|Laelapidae: Single genus recorded from Alberta, Androlaelaps, distinguished by basally inflated pilus dentilis (Fig 33.) on the fixed cheliceral digit.|
|-||Sternal shield either easily discernable or not. If sternal shield (Fig 34.) easily discernable then may be at least twice as wide as long with maximum of two pairs of setae on shield. Cheliceral digits (Fig 35.) without obvious dentition.||14|
|14.||Tritosternum (Fig 37.) present. Peritreme present (Fig 36.), usually extends beyond the anterior margin of coxa III. If peritreme does not extend beyond anterior margin of coxa III and tritosternum present then propodosomal and hysterosomal shields are joined yielding a single shield. Well sclerotized mites. Sternal shield (Fig 34.) strongly sclerotized, wider than long, with 1 or 2 pairs of setae and 0-2 pairs of pores. Chelicerae (Fig 38.) highly elongate distal segment, and minute moveable digit (habitus: Fig 55.); (body length 710 – 1100µm)||Dermanyssidae Dermanyssus (Mesostigmata)|
|-||Tritosternum usually absent. If tritosternum present then dorsal and ventral body setae distally inflated, or sternal shield is either lightly sclerotized and longer than wide, or shield absent. If peritreme (Fig 39.) present it usually does not extend beyond the anterior margin of coxa III, if peritreme does extend beyond the anterior margin of coxa III then tritosternum absent. Peritreme (Fig 40.) may be absent. Poorly sclerotized mites. (habitus: Fig 58.)||Rhinonyssidae (Mesostigmata)|
Key to the Genera of Blood and Tissue Feeding Mites of Ereynetidae, Cheyletiellidae, and Rhinonyssidae, Known from Albertan Birds.
|1.||All idiosomal and leg setae barbed (Fig 41.) (body length 500 – 515µm).||Boydaia|
|-||Idiosomal and leg setae (Fig 42.) not all barbed (body length 490 – 550µm).||Neoboydaia|
Cheyletiellidae (Prostigmata) (females only):
|1.||Hysterosomal shield (Fig 43.) present, may be faintly sclerotized (body length 340 – 390µm).||
|-||Hysterosomal shield absent.||2|
|2.||Palpal claws (Fig 44) and tarsi I-IV claws very small, propodosomal shield (Fig 45.) distinct and without striations (body length 475µm).||Bakericheyla|
|-||Palpal claws (Fig 46.) and tarsi I-IV claws relatively large, propodosomal shield (Fig 47.) indistinct and lined with striations(300 – 570µm).||Neocheyletiella|
Rhinonyssidae (Mesostigmata) (females only):
|1.||Stigma with peritreme (Fig 48.).||2|
|-||Stigma without peritreme (Fig 49.).||3|
|2.||Chelicerae with both digits (Fig 50.), cheliceral shaft distally attenuated (Fig 51.) (body length 670 – 1410µm).||Ptilonyssus|
|-||Chelicerae without fixed digit (Fig 52.), cheliceral shaft with uniform diameter (body length 1100 – 1400µm).||Rhinoecius|
|3.||Cheliceral shaft distally attenuated (Fig 53.), digits minute (body length 510 – 900µm).||Sternostoma|
|-||Cheliceral shaft approximately uniform diameter (Fig 54.), digits robust (body length 1100 – 1330µm)||Rhinonyssus|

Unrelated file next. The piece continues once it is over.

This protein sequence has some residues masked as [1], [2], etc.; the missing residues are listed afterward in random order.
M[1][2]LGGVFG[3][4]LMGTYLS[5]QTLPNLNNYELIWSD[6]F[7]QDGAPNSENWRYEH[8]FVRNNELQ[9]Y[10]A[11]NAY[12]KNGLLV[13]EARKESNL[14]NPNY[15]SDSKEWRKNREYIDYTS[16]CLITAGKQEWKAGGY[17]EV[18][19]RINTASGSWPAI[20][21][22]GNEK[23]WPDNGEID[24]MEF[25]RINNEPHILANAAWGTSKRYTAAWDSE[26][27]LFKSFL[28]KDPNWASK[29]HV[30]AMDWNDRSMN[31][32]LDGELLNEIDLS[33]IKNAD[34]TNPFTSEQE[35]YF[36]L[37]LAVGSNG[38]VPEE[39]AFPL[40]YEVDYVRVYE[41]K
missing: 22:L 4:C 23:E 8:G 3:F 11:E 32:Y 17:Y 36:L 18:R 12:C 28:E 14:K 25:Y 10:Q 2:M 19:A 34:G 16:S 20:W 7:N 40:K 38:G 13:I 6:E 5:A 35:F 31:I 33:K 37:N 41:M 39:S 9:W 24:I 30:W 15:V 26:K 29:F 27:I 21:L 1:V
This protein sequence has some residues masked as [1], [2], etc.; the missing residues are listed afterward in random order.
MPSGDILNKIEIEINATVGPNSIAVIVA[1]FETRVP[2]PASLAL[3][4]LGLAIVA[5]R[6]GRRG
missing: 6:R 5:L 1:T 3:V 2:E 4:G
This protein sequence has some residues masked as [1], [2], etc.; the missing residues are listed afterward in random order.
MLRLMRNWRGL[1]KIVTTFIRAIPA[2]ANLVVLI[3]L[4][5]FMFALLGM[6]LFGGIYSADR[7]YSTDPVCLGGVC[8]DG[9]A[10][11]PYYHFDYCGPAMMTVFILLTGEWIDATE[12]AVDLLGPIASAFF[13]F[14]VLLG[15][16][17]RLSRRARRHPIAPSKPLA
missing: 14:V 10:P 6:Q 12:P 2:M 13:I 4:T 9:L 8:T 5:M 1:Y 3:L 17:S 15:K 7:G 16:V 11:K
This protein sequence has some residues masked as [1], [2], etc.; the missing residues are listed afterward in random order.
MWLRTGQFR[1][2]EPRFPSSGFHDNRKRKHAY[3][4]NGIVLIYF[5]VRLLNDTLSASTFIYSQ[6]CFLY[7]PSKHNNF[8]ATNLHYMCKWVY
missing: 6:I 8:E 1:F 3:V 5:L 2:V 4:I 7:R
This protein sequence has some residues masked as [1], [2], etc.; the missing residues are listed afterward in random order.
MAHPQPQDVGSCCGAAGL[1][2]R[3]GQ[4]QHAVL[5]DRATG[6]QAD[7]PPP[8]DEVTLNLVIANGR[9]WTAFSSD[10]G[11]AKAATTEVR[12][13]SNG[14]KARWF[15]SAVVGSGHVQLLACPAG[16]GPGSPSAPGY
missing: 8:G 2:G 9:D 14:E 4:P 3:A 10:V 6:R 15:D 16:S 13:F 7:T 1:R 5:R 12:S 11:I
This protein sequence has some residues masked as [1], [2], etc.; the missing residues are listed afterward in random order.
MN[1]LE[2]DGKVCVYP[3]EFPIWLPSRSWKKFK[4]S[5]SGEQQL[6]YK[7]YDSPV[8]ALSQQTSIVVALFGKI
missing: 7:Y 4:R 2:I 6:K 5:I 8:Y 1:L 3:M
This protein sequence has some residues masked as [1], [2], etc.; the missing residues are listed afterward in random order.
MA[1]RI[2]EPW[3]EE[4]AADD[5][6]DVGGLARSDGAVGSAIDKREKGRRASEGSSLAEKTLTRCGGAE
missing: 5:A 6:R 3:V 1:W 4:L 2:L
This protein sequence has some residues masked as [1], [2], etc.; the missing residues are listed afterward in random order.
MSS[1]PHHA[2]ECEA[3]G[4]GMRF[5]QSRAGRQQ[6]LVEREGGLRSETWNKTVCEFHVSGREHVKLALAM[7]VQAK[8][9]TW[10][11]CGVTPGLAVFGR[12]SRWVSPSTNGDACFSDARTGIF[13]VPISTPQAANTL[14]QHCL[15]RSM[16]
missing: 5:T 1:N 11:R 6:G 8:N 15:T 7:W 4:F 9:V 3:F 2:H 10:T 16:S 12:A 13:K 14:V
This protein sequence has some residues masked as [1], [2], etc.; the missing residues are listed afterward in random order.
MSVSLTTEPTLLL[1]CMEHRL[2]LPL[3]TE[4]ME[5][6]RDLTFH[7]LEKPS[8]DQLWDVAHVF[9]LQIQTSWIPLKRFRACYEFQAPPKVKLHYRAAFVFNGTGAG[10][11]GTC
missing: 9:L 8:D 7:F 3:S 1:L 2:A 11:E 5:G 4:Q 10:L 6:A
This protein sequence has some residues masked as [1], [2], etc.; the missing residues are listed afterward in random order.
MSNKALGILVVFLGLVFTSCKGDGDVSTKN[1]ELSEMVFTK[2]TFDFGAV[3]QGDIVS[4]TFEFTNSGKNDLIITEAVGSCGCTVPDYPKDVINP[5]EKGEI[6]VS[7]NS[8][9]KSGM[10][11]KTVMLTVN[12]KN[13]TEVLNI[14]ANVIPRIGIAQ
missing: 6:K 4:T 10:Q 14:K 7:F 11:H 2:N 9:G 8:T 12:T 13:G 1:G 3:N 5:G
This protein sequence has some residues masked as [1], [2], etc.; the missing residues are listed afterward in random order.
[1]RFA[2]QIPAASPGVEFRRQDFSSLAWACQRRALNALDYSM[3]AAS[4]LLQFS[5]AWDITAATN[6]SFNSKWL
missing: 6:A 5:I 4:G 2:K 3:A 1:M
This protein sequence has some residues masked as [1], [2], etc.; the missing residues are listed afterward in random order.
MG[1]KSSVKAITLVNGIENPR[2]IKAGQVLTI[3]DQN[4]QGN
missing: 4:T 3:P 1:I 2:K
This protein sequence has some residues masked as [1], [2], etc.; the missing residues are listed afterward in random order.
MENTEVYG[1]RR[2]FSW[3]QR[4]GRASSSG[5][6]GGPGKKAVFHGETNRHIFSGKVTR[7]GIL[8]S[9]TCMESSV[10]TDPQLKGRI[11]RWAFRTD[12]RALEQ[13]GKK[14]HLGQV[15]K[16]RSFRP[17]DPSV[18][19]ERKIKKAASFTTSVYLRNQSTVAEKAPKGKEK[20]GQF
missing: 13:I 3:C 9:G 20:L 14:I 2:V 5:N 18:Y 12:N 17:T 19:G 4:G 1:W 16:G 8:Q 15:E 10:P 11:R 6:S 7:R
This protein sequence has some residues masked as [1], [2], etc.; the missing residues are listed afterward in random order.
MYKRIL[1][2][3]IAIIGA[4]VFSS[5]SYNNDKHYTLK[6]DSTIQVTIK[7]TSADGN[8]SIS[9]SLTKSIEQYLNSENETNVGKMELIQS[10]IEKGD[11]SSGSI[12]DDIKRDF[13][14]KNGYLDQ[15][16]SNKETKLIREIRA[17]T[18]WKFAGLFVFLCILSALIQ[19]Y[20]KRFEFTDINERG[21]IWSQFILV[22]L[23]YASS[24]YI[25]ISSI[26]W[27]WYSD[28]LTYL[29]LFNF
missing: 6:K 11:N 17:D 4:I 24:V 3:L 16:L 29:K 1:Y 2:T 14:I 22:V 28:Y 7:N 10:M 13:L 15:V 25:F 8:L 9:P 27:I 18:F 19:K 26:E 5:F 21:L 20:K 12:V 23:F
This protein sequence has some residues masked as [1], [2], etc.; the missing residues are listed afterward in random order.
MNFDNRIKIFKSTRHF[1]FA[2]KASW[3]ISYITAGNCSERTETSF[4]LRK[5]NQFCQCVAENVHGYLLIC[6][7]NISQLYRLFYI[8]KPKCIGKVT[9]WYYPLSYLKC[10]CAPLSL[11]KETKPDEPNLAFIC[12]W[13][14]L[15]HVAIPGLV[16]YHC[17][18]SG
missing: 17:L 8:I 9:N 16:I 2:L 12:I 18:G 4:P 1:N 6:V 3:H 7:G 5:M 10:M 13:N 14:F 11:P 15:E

1, Ixodida representative: Dorsal and ventral features present in figure. Image drawn from image taken on compound microscope. 2, Astigmata representative: Dorsal and ventral features present in figure. Image drawn from image taken on compound microscope. 3 & 4, Prostigmata representative: Image redrawn from Fig. 18 Ornithocheyletia gersoni Smiley, from Smiley (1970). 5, 6 & 7, Mesostigmata representative: Image redrawn from Fig. 7, Dermanyssus hirundinis (Hermann), from Moss (1968). 8, Ixodida hypostome. 9, Ixodida Haller’s organ on tarsus 1. 10, Ixodidae prodorsal shield. 11, Mesostigmatan stigmata. 12, Prostigmatan peritreme. Image by G. Williams and W. Knee. 13, Trombiculid trichobothria and prodorsal shield. 14, Syringophilid whole mount. 15, Syringophilid empodium on tarsus 1. 16, Ereynetid barbed leg setae. 17, Ereynetid ereynetal organ in tibia 1. 18, Ereynetid reticulate cuticle on leg. 19, Harpirhynchid whole mount with asymmetrically short legs 3 and 4. 20, Harpirhynchid gnathosoma showing serrate setae distally on palp. 21, Turbinoptid tarsal claws legs 1-4. 22, Knemidokoptid propodosomal shield and pattern of cuticle on dorsum. 23, Cheyletiellid whole mount showing epimerites. 24, Cheyletiellid gnathosoma showing palpal segmentation. 25, Harpirhynchid gnathosoma showing palpal segmentation (below). Harpirhynchid whole mount (above). 26, Macronyssid showing sternal shield, peritreme and stigma. 27, Macronyssid female genital shield. 28, Laelapid female showing genital and sternal shields. 29, Rhinonyssid female genital shield. 30, Rhinonyssid peritreme. 31, Laelapid sternal shield. 32, Laelapid chelicerae. 33 Androlaelaps (Laelapidae) female chelicerae. 34, Dermanyssus (Dermanyssidae) sternal shield. 35, Ptilonyssus (Rhinonyssidae) cheliceral digits. 36, Dermanyssus (Dermanyssidae) peritreme and stigma. 37, Mesostigmatan gnathosoma showing the tritosternum. 38, Dermanyssus (Dermanyssidae) chelicerae. 39, Rhinonyssid peritreme. 40, Rhinonyssid stigma without a peritreme. 41, Boydaia (Ereynetidae) tarsus showing barbed setae. 42, Neoboydaia (Ereynetidae) leg 2 (above) and leg 3 (below) showing setiform setae. 43, Ornithocheyletia (Cheyletiellidae) dorsal opisthosoma showing hysterosomal shield. 44, Bakericheyla (Cheyletiellidae) showing tarsal claws on the palp, and legs 1 and 2. 45, Bakericheyla (Cheyletiellidae) propodosomal shield. 46, Neocheyletiella (Cheyletielldae) showing tarsal claws on the palps and legs. 47, Neocheyletiella (Cheyletiellidae) propodosomal shield. 48, Rhinonyssid stigma with a peritreme. 49, Rhinonyssid stigma without a peritreme. 50, Ptilonyssus (Rhinonyssidae) cheliceral digits. 51, Ptilonyssus (Rhinonyssidae) cheliceral shaft. 52, Rhinoecius (Rhinonyssidae) chelicerae. 53, Sternostoma (Rhinonyssidae) chelicerae. 54, Rhinonyssus (Rhinonyssidae) chelicerae. 55, Dermanyssid whole mount. 56, Laelapid whole mount. 57, Macronyssid whole mount. 58, Rhinonyssid whole mount. 59, Knemidokoptid whole mount. 60, Turbinoptid whole mount. 61, Cheyletiellid whole mount. 62, Ereynetid whole mount. 63, Harpirhynchid whole mount. 64. Trombiculidae whole mount. 65, Feather mite (Astigmata) tarsus and ambulacrum. 66, Nasal mite (Turbinoptidae: Astigmata) legs 1 and 2. 67, Metanalges (Analgidae) male, Psilobrephosceles (Alloptidae) male, and Grallobia (Pterolichidae) female, feather mites. Images by H. Shannon, and W. Knee. 68, Mesostigmatan male, showing gonopore located anteriorly on the sternal shield. 69, Mesostigmatan male showing the spermadactyl fused to the moveable digit. 70, Mesostigmatan female genital shield. 71, Mesostigmatan female chelicerae.